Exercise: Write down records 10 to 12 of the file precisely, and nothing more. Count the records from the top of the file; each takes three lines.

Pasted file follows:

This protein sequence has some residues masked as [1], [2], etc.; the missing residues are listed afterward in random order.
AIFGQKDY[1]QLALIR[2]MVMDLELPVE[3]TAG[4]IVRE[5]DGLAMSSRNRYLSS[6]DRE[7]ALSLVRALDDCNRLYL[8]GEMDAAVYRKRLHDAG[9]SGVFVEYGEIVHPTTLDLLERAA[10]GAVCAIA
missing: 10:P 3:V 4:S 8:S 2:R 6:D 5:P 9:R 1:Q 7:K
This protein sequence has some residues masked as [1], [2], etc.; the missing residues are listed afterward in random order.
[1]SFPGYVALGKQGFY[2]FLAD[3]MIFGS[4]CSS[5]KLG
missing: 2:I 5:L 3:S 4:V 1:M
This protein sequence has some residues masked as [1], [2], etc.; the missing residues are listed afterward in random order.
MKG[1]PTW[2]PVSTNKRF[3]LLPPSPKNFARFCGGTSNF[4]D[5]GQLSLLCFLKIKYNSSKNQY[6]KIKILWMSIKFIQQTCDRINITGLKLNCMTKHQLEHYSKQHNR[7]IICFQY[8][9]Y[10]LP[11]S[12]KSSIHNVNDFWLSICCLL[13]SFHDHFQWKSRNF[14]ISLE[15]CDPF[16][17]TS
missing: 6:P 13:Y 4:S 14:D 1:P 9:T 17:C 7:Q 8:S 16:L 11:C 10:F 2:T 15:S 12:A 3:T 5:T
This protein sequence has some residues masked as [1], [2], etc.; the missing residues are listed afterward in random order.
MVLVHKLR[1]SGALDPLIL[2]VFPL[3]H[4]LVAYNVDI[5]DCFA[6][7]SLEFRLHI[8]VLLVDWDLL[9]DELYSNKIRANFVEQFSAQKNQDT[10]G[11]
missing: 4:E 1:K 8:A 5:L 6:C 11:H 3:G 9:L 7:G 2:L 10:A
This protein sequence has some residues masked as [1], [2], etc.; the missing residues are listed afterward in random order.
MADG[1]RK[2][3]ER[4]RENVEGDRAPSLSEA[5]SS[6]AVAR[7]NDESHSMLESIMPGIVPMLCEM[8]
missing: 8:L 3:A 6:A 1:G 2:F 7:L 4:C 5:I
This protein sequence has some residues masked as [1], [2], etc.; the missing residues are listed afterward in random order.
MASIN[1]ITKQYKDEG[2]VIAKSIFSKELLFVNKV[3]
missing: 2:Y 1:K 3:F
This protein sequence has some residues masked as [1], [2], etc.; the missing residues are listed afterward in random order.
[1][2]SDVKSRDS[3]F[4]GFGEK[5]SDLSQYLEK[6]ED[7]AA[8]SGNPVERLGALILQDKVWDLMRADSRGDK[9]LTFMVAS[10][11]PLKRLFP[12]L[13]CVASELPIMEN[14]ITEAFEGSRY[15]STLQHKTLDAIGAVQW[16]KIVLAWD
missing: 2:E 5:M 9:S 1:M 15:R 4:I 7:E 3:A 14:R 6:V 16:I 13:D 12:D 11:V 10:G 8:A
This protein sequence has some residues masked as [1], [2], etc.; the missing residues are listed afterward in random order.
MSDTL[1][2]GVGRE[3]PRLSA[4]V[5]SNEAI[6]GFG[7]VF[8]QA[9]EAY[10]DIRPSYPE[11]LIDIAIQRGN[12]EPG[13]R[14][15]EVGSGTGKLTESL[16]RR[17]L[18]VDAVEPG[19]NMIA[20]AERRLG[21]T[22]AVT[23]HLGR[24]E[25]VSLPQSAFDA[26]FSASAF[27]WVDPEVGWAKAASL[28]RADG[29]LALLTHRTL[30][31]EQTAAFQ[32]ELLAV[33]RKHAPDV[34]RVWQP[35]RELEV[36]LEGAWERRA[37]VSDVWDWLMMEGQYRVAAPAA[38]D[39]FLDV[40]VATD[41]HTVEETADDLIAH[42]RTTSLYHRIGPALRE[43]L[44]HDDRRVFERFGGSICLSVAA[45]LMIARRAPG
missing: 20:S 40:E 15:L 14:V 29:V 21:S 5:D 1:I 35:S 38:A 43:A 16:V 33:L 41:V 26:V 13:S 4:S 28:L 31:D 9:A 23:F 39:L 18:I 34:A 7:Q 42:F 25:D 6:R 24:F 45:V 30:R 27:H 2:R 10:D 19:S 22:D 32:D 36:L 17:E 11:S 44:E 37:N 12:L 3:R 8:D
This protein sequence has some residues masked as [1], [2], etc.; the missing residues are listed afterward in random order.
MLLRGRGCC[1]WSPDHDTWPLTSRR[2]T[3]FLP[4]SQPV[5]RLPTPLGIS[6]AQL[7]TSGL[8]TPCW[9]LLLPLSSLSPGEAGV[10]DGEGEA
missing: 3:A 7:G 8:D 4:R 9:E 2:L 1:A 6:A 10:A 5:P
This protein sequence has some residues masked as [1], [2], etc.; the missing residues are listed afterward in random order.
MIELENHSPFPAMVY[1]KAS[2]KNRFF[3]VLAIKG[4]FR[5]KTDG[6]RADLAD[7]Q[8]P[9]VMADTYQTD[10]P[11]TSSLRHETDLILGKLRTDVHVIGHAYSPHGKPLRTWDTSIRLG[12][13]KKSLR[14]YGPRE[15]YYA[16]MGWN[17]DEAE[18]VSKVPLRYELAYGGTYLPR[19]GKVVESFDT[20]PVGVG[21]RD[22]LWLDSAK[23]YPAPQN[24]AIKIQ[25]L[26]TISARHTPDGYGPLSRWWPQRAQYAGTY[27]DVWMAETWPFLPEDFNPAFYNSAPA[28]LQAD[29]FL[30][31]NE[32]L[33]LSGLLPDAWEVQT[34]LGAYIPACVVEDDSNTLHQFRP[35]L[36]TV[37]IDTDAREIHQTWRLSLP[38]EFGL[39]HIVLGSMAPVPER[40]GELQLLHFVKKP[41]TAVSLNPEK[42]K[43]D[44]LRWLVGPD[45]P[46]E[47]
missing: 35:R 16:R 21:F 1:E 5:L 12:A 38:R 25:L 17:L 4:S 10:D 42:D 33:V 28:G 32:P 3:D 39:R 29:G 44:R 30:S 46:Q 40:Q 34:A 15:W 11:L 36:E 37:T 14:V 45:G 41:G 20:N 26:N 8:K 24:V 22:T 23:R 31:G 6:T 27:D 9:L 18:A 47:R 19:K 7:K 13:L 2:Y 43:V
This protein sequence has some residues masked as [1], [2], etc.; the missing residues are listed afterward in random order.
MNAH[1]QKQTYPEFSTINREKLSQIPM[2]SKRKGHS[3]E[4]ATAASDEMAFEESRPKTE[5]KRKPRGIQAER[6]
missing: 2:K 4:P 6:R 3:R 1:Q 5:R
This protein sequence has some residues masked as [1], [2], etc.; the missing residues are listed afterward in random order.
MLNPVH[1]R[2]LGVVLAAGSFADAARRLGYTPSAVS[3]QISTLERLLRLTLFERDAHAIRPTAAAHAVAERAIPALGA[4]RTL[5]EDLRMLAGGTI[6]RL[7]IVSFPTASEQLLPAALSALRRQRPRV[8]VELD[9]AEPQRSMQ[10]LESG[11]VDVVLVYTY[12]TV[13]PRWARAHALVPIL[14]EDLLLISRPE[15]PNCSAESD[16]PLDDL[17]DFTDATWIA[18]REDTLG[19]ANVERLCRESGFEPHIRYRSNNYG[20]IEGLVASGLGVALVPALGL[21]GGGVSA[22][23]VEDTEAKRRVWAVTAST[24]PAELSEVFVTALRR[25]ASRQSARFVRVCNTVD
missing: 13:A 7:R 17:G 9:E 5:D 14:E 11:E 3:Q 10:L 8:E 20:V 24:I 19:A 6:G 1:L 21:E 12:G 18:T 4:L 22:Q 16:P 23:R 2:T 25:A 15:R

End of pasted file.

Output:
This protein sequence has some residues masked as [1], [2], etc.; the missing residues are listed afterward in random order.
MIELENHSPFPAMVY[1]KAS[2]KNRFF[3]VLAIKG[4]FR[5]KTDG[6]RADLAD[7]Q[8]P[9]VMADTYQTD[10]P[11]TSSLRHETDLILGKLRTDVHVIGHAYSPHGKPLRTWDTSIRLG[12][13]KKSLR[14]YGPRE[15]YYA[16]MGWN[17]DEAE[18]VSKVPLRYELAYGGTYLPR[19]GKVVESFDT[20]PVGVG[21]RD[22]LWLDSAK[23]YPAPQN[24]AIKIQ[25]L[26]TISARHTPDGYGPLSRWWPQRAQYAGTY[27]DVWMAETWPFLPEDFNPAFYNSAPA[28]LQAD[29]FL[30][31]NE[32]L[33]LSGLLPDAWEVQT[34]LGAYIPACVVEDDSNTLHQFRP[35]L[36]TV[37]IDTDAREIHQTWRLSLP[38]EFGL[39]HIVLGSMAPVPER[40]GELQLLHFVKKP[41]TAVSLNPEK[42]K[43]D[44]LRWLVGPD[45]P[46]E[47]
missing: 35:R 16:R 21:F 1:E 5:L 12:A 38:R 25:L 17:L 4:S 10:D 42:D 33:V 28:G 32:P 3:D 39:R 29:G 44:R 30:S 46:Q 40:Q 34:A 15:W 11:L 36:E 37:T 14:V 45:G 41:G 20:N 26:N 8:K 24:V 22:T 23:R 31:G 6:T 27:D 9:L 18:A 47:R 19:K 7:K 13:L 2:Y 43:V
This protein sequence has some residues masked as [1], [2], etc.; the missing residues are listed afterward in random order.
MNAH[1]QKQTYPEFSTINREKLSQIPM[2]SKRKGHS[3]E[4]ATAASDEMAFEESRPKTE[5]KRKPRGIQAER[6]
missing: 2:K 4:P 6:R 3:R 1:Q 5:R
This protein sequence has some residues masked as [1], [2], etc.; the missing residues are listed afterward in random order.
MLNPVH[1]R[2]LGVVLAAGSFADAARRLGYTPSAVS[3]QISTLERLLRLTLFERDAHAIRPTAAAHAVAERAIPALGA[4]RTL[5]EDLRMLAGGTI[6]RL[7]IVSFPTASEQLLPAALSALRRQRPRV[8]VELD[9]AEPQRSMQ[10]LESG[11]VDVVLVYTY[12]TV[13]PRWARAHALVPIL[14]EDLLLISRPE[15]PNCSAESD[16]PLDDL[17]DFTDATWIA[18]REDTLG[19]ANVERLCRESGFEPHIRYRSNNYG[20]IEGLVASGLGVALVPALGL[21]GGGVSA[22][23]VEDTEAKRRVWAVTAST[24]PAELSEVFVTALRR[25]ASRQSARFVRVCNTVD
missing: 13:A 7:R 17:G 9:E 5:D 14:E 11:E 3:Q 10:L 8:E 20:V 24:I 19:A 6:G 1:L 21:E 12:G 18:T 4:L 22:Q 16:P 23:R 2:T 25:A 15:R